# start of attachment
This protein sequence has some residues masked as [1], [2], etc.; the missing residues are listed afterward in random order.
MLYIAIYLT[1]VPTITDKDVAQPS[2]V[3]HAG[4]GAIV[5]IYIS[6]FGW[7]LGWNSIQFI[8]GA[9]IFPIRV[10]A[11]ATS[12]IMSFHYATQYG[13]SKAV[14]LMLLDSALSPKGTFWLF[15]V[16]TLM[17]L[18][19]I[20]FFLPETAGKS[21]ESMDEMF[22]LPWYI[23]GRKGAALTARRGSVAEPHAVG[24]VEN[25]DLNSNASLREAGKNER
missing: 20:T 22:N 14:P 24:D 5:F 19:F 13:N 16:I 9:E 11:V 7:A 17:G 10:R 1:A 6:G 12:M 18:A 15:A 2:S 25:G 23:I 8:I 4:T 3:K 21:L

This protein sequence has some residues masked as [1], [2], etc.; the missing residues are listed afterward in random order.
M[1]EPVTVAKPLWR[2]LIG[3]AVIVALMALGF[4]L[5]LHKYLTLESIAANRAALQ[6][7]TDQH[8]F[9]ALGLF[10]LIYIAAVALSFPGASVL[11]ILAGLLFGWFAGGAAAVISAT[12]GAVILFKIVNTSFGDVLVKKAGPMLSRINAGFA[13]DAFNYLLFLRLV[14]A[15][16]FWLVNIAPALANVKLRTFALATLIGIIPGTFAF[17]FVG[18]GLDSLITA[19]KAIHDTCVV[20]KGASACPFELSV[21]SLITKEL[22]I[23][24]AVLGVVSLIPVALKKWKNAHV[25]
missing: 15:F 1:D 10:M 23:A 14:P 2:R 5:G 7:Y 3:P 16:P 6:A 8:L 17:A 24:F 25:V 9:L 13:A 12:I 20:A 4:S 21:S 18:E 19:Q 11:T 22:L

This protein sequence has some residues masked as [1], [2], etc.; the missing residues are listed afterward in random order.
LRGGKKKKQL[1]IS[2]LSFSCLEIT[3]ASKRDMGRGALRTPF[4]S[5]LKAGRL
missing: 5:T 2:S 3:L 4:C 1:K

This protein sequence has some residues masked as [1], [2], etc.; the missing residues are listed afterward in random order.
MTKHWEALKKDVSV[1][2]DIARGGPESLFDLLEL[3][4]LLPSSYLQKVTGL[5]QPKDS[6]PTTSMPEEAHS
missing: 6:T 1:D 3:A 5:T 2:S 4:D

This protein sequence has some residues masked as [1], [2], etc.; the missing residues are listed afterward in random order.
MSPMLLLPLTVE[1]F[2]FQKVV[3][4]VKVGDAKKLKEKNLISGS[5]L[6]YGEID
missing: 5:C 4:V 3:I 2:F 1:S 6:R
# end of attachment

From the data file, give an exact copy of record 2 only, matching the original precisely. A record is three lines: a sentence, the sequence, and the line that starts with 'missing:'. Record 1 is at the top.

This protein sequence has some residues masked as [1], [2], etc.; the missing residues are listed afterward in random order.
M[1]EPVTVAKPLWR[2]LIG[3]AVIVALMALGF[4]L[5]LHKYLTLESIAANRAALQ[6][7]TDQH[8]F[9]ALGLF[10]LIYIAAVALSFPGASVL[11]ILAGLLFGWFAGGAAAVISAT[12]GAVILFKIVNTSFGDVLVKKAGPMLSRINAGFA[13]DAFNYLLFLRLV[14]A[15][16]FWLVNIAPALANVKLRTFALATLIGIIPGTFAF[17]FVG[18]GLDSLITA[19]KAIHDTCVV[20]KGASACPFELSV[21]SLITKEL[22]I[23][24]AVLGVVSLIPVALKKWKNAHV[25]
missing: 15:F 1:D 10:M 23:A 14:P 2:R 5:G 7:Y 3:P 16:P 6:A 8:L 17:A 24:F 25:V 9:L 13:A 12:I 20:A 4:S 21:S 18:E 19:Q 11:T 22:L